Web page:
‘I spent the remainder of the flight covered in my own sweat and in that man’s urine. I have since become symptomatic myself and am awaiting the results of my second test. I have not been contacted by the airline or by CDC as of this time.
‘Looking back I would not change my actions, but I may have stepped up earlier. Knowing I had the knowledge, training and experience to help out, I could not have sat idly by and watched someone die.’
Aldapa also told DailyMail.com that despite the photographs snapped by other travelers, there was no sense of chaos in the cabin at any point.
‘There was no chaos on board. The photos look like it but that’s because there were a lot of people in one spot in a small space. Just like when boarding a flight, it’s organized but a photo will make it look like a mob. The flight crew had everything under control to the best of their ability and any passenger that was not actively helping was sitting calmly in their seats. I’ve been in chaotic situations before and that was absolutely not the case. It definitely could have been, but the flight crew did an amazing job.’
Paramedics can be seen attempting to revive the man after the plane landed in New Orleans
While talking to EMTs in New Orleans, the man’s wife admitted that her husband had tested positive for coronavirus meaning he likely lied when checking in for the flight.
During check-in, all United passengers have to self-report on whether they have experienced any coronavirus symptoms.
After the passenger was offloaded in New Orleans, his seat was wiped down, and the plane, a Boeing 737-900 with capacity for 179 people, continued its journey to Los Angeles.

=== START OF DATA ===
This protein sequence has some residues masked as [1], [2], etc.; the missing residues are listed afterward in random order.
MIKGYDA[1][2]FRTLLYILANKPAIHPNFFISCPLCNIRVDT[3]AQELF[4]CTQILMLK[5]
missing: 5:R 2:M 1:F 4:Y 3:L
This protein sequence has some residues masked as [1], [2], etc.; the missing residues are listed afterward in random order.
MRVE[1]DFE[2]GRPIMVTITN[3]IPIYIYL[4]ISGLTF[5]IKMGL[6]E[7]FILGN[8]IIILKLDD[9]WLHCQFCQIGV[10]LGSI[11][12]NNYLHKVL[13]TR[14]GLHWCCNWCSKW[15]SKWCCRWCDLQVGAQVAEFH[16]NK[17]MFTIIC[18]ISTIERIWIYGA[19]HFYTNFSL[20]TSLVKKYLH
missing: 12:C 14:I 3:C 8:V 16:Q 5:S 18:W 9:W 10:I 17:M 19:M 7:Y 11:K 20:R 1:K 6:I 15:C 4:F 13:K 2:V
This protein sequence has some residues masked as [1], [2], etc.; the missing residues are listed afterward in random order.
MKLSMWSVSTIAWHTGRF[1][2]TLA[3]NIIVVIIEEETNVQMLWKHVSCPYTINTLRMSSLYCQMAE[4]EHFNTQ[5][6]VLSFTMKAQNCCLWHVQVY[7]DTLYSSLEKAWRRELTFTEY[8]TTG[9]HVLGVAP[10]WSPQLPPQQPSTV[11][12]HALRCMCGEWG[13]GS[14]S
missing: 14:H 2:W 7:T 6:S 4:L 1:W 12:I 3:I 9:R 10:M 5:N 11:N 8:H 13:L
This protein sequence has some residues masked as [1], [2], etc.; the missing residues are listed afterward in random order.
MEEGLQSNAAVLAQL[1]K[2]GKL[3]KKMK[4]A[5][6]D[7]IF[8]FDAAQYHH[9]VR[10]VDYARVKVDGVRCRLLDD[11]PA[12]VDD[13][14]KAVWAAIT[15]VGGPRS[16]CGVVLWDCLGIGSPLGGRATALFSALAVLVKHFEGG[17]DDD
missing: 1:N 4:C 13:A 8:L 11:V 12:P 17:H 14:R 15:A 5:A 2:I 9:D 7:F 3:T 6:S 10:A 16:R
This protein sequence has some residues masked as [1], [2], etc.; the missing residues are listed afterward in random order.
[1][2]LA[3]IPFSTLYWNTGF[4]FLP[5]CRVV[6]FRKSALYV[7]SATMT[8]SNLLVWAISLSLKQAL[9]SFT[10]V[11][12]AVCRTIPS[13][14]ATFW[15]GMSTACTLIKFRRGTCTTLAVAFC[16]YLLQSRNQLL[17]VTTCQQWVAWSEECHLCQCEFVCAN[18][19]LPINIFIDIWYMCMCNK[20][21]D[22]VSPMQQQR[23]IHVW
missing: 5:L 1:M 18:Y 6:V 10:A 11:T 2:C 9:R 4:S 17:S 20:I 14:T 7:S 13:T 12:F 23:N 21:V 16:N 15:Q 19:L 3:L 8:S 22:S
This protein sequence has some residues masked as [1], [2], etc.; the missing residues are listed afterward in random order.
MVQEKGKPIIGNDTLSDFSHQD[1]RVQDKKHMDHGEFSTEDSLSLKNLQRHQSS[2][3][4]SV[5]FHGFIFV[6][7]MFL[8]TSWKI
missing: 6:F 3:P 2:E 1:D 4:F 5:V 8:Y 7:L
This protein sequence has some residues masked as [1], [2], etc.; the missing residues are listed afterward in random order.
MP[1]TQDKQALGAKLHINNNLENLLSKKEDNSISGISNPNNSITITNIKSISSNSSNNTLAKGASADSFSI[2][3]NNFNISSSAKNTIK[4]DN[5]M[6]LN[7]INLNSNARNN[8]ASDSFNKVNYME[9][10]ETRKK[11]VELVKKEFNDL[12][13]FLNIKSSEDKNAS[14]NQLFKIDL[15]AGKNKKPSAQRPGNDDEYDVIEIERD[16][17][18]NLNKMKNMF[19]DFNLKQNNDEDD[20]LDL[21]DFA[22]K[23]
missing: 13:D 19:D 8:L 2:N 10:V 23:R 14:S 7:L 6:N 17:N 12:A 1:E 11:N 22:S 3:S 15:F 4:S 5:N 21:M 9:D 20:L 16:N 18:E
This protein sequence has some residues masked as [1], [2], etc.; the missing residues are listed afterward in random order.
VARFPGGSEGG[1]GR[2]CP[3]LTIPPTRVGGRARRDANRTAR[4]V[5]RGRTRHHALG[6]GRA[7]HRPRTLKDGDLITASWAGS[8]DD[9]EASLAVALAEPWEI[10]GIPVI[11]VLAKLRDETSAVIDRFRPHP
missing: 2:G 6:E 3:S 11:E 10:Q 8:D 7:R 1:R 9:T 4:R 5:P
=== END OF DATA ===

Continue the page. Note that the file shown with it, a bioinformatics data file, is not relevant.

In a statement to DailyMail.com United Airlines has confirmed that it was contacted by the CDC, and was informed that the man did have coronavirus.
‘Our flight diverted to New Orleans due to a medical emergency and paramedics transported the passenger to a local hospital where the individual was pronounced deceased. We have been in touch with his family and have extended our sincerest condolences to them for their loss.
‘At the time of the diversion, we were informed he had suffered a cardiac arrest, so passengers were given the option to take a later flight or continue on with their travel plans. Now that the CDC has contacted us directly, we are sharing requested information with the agency so they can work with local health officials to conduct outreach to any customer the CDC believes may be at risk for possible exposure or infection.
‘The health and safety of our employees and customers is our highest priority, which is why we have various policies and procedures in place such as mask mandates and requiring customers to complete a ‘Ready-to-Fly’ checklist before the flight acknowledging they have not been diagnosed with COVID-19 in the last 14 days and do not have COVID-related symptoms,’ the statement read.
Passengers who traveled on the fateful flight vented their frustrations with the airline on social media.
A United flight from Orlando to Los Angeles Monday was diverted due to a medical emergency
‘Can I ask how you guys let a covid positive man on my flight last night?’ said one woman.